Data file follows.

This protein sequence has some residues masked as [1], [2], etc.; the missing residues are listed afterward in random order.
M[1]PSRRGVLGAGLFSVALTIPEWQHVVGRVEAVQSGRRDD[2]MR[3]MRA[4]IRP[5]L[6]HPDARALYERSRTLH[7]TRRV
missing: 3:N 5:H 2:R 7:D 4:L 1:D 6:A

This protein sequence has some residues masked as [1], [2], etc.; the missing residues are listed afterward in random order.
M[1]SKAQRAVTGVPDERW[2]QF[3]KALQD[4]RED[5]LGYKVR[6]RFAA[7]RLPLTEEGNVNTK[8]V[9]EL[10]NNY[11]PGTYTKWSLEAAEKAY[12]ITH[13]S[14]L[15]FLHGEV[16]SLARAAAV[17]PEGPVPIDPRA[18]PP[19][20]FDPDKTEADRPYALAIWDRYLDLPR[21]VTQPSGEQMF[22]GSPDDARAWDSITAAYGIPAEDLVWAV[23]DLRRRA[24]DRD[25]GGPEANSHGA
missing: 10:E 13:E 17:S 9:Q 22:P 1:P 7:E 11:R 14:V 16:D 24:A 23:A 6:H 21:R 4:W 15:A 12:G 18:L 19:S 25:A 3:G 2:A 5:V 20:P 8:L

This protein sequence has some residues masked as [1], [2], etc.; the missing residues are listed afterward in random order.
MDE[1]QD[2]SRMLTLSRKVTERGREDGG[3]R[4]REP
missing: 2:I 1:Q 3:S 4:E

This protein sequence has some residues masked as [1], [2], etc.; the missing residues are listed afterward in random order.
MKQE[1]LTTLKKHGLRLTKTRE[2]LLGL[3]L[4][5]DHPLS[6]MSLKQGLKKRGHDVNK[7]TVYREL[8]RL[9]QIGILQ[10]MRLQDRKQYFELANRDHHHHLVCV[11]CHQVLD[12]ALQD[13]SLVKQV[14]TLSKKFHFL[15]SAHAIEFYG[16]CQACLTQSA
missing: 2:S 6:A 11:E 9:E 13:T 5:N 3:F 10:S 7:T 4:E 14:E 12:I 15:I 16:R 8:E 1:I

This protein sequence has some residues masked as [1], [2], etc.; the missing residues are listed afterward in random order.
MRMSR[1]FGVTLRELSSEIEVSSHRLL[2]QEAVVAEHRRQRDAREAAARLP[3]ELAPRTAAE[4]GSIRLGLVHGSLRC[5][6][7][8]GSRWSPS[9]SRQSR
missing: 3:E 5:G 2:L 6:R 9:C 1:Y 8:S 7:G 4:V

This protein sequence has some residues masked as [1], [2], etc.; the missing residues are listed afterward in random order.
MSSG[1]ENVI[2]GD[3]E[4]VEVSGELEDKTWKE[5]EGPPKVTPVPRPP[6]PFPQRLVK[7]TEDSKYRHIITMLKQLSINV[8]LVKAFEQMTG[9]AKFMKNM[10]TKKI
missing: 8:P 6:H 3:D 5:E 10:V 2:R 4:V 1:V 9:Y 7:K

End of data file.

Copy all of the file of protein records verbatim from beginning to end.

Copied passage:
This protein sequence has some residues masked as [1], [2], etc.; the missing residues are listed afterward in random order.
M[1]PSRRGVLGAGLFSVALTIPEWQHVVGRVEAVQSGRRDD[2]MR[3]MRA[4]IRP[5]L[6]HPDARALYERSRTLH[7]TRRV
missing: 3:N 5:H 2:R 7:D 4:L 1:D 6:A

This protein sequence has some residues masked as [1], [2], etc.; the missing residues are listed afterward in random order.
M[1]SKAQRAVTGVPDERW[2]QF[3]KALQD[4]RED[5]LGYKVR[6]RFAA[7]RLPLTEEGNVNTK[8]V[9]EL[10]NNY[11]PGTYTKWSLEAAEKAY[12]ITH[13]S[14]L[15]FLHGEV[16]SLARAAAV[17]PEGPVPIDPRA[18]PP[19][20]FDPDKTEADRPYALAIWDRYLDLPR[21]VTQPSGEQMF[22]GSPDDARAWDSITAAYGIPAEDLVWAV[23]DLRRRA[24]DRD[25]GGPEANSHGA
missing: 10:E 13:E 17:S 9:Q 22:P 1:P 7:E 11:R 14:V 16:D 24:A 23:A 6:H 21:R 4:W 15:A 12:G 18:L 19:S 25:A 3:G 2:A 5:V 20:P 8:L

This protein sequence has some residues masked as [1], [2], etc.; the missing residues are listed afterward in random order.
MDE[1]QD[2]SRMLTLSRKVTERGREDGG[3]R[4]REP
missing: 2:I 1:Q 3:S 4:E

This protein sequence has some residues masked as [1], [2], etc.; the missing residues are listed afterward in random order.
MKQE[1]LTTLKKHGLRLTKTRE[2]LLGL[3]L[4][5]DHPLS[6]MSLKQGLKKRGHDVNK[7]TVYREL[8]RL[9]QIGILQ[10]MRLQDRKQYFELANRDHHHHLVCV[11]CHQVLD[12]ALQD[13]SLVKQV[14]TLSKKFHFL[15]SAHAIEFYG[16]CQACLTQSA
missing: 2:S 6:A 11:E 9:E 13:T 5:N 3:F 10:S 7:T 4:E 14:E 12:I 15:I 16:R 8:E 1:I

This protein sequence has some residues masked as [1], [2], etc.; the missing residues are listed afterward in random order.
MRMSR[1]FGVTLRELSSEIEVSSHRLL[2]QEAVVAEHRRQRDAREAAARLP[3]ELAPRTAAE[4]GSIRLGLVHGSLRC[5][6][7][8]GSRWSPS[9]SRQSR
missing: 3:E 5:G 2:L 6:R 9:C 1:Y 8:S 7:G 4:V

This protein sequence has some residues masked as [1], [2], etc.; the missing residues are listed afterward in random order.
MSSG[1]ENVI[2]GD[3]E[4]VEVSGELEDKTWKE[5]EGPPKVTPVPRPP[6]PFPQRLVK[7]TEDSKYRHIITMLKQLSINV[8]LVKAFEQMTG[9]AKFMKNM[10]TKKI
missing: 8:P 6:H 3:D 5:E 10:V 2:R 4:V 1:V 9:Y 7:K